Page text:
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Punderson: Bankruptcy, lawsuit have nothing to do with bid for Selectman

March 13, 2014 |

Peter Punderson
Reminder Publications file photo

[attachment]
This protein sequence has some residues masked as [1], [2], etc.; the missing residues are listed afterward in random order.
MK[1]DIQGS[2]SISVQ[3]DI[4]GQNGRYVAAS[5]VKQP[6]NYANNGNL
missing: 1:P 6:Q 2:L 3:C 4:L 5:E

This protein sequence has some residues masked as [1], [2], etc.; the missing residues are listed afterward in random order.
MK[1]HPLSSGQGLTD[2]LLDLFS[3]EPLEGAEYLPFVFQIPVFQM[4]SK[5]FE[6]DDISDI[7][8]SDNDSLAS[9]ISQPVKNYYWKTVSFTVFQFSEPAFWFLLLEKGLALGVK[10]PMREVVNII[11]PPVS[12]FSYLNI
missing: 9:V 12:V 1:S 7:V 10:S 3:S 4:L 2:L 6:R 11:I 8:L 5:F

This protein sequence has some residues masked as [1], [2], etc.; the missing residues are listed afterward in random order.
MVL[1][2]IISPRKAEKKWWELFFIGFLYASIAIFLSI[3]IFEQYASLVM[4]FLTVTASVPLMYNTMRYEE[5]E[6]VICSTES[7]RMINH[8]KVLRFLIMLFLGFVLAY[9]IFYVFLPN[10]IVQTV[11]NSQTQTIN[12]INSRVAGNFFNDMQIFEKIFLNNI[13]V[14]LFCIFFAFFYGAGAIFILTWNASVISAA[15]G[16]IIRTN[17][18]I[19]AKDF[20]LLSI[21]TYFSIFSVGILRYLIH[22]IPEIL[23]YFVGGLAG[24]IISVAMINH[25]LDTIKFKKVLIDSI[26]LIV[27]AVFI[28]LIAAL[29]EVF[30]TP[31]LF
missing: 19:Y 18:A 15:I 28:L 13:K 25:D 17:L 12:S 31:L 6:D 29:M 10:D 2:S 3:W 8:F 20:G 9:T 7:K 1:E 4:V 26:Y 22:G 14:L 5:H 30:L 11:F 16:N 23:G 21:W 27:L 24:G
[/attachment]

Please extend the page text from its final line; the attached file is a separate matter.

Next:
By Chris Maza chrism@thereminder.com EAST LONGMEADOW – Former Selectman Peter Punderson filed for bankruptcy on Jan. 11, but said it has nothing to do with his ability to run for the Board of Selectman or to serve effectively if elected. Punderson told Reminder Publications the business difficulties he faced with Scantic Valley Oil, LLC, were going on for the last three years during his previous time on the board as well as when he was a member of the Planning Board. He said that an on-going lawsuit from his former business partner Charles Richard prompted the Chapter Seven bankruptcy. Punderson said, “I would have never declared bankruptcy without the lawsuit.” He added that he took the legal action to “protect myself and my family.” Punderson is running for Debra Boronski’s soon-to-be vacant seat on the Board of Selectmen. His opponent is William Gorman in the town’s only contested race. Previously, Punderson was elected to the position over current Selectman Angela Thorpe in December 2012 in a special election for the remainder of former Selectman James Driscoll’s vacated seat by 12 votes, prompting Thorpe to request a recount, which confirmed Punderson’s victory on Jan. 5, 2013. In April 2013, Punderson lost his bid for re-election to Thorpe by 84 votes. His bankruptcy petition came weeks after Richard continued to pursue his lawsuit against Punderson by filing a motion of assessment of damages and entry of final judgment in which he sought $202,800 from Punderson. In the motion, Richard and his attorney, Bruce Melikian of Hurley & Melikian, P.C., allege that Punderson “breached his duties of loyalty, full disclosure, due care and good faith by his actions in co-mingling and converting Scantic [Valley Oil] income and assets to his own use,” which forced the business to close in 2011. Punderson said the suit was retribution from his former business partner and not based in fact. He claimed that an employee’s theft of money from the company, and nefarious business practices of a competitor led to the company’s downfall, not any illicit actions on his part. “That lawsuit was filed last year after our business closed three years ago because of embezzlement and because the person we bought the business from stole our clients when he opened another business right after his non-compete agreement with us expired,” Punderson said. When contacted for comment, Melikian said all proceedings regarding his client’s case against Punderson were on hold because of the pending bankruptcy petition and it would be “inappropriate” to comment, but added that the contents of the motion “speak for themselves.” According to court filings, Richard first brought forth the lawsuit on April 8, 2013 and it was later reported to the court on May 15, 2013 that Punderson had been served. On June 20, 2013, Punderson was found in Hampden County Superior Court to be in default, according to Massachusetts Civil Procedure 55a, which states, “When a party against whom a judgment for affirmative relief is sought has failed to plead or otherwise defend as provided by these rules and that fact is made to appear by affidavit or otherwise, the clerk shall enter his default.” On Dec. 19, 2013, in response to the default finding, Melikian filed the motion for damages and judgment. The motion states that Richard secured a mortgage for $177,800, utilizing his personal residence as collateral, in order to buy Scantic Valley Oil, with Richard owning 51 percent, with the understanding that the loan would be paid out of operating revenues from the business within three years of its purchase on Oct. 18, 2006. The document further alleges that while operating the business, Punderson “co-mingled” income from Scantic Valley with other companies he owned and “converted income and assets of Scantic Valley Oil, LLC, to his own personal use.” This practice continued, the motion alleges, after the company was notified that Springfield Terminals Inc. would no longer sell wholesale heating oil to the company unless it was given first position on a line of credit, at which time Richard surrendered his equity position to Springfield Terminals. In May 2011, Springfield Terminals foreclosed on its line of credit with Scantic Valley Oil, prompting its closure.

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